2_3_Handout - 2.3 Least-Squares Regression correlation...

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2.3 Least-Squares Regression correlation measures the direction and strength of the linear relationship between two quantitative variables we would like to summarize the overall pattern by drawing a line on the scatterplot A regression line is a straight line that describes how a response variable y changes as an explanatory variable x changes. We often use a regression line to predict the value of y for a given value of x. Regression, unlike correlation, requires that we have an explanatory variable and a response variable. Example Does fidgeting keep you slim? Some people don’t gain weight even when they overeat. Perhaps fidgeting and other “nonexercise activity” (NEA) explains why- the body might spontaneously increase NEA when fed more. Researchers deliberately overfed 16 healthy adults for 8 weeks. The measured fat gain (response variable) and the increase in NEA (explanatory variable). Here are the data: NEA increase (calories)- X Fat gain (kg)- Y -94 4.2 -57 3.0 -29 3.7 135 2.7 143 3.2 151 3.6 245 2.4 355 1.3 392 3.8 473 1.7 486 1.6 535 2.2 571 1.0 580 0.4 620 2.3 690 1.1 Figure 2.11 displays the scatterplot (response-y, explanatory-x) we can describe the overall pattern by drawing a straight line through the points no straight line passes exactly through all the points fitting a line to data means drawing a line that comes as close as possible to the points
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Straight Lines Suppose that y is a response variable (vertical axis) and x is an explanatory variable (horizontal axis). A straight line relating y to x has an equation of the form: y = a + bx In this equation, b is the slope, the amount by which y changes when x increases by one unit. The number a is the intercept, the value of y when x=0. Any straight line describing our data has the form: fat gain = a + (b * NEA increase) Figure 2.12 The computer generates the following regression line: fat gain = 3.505 - (0.00344 * NEA increase) slope b = -0.00344 tells us that fat gained goes down by 0.00344 kg for each calorie increase in NEA slope b tells us rate of change in response variable (y) as explanatory variable (x) changes intercept a = 3.505 kg is the estimated fat gain if NEA does not change when a person overeats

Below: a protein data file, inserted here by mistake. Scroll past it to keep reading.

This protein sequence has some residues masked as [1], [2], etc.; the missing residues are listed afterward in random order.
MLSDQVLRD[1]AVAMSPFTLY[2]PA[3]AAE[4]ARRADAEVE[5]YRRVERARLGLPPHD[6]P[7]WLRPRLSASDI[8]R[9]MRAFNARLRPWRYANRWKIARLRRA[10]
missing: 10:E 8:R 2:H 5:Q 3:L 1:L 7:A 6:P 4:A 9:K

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This note was uploaded on 02/01/2009 for the course PAM 210 taught by Professor Abdus,s. during the Fall '08 term at Cornell University (Engineering School).

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2_3_Handout - 2.3 Least-Squares Regression correlation...

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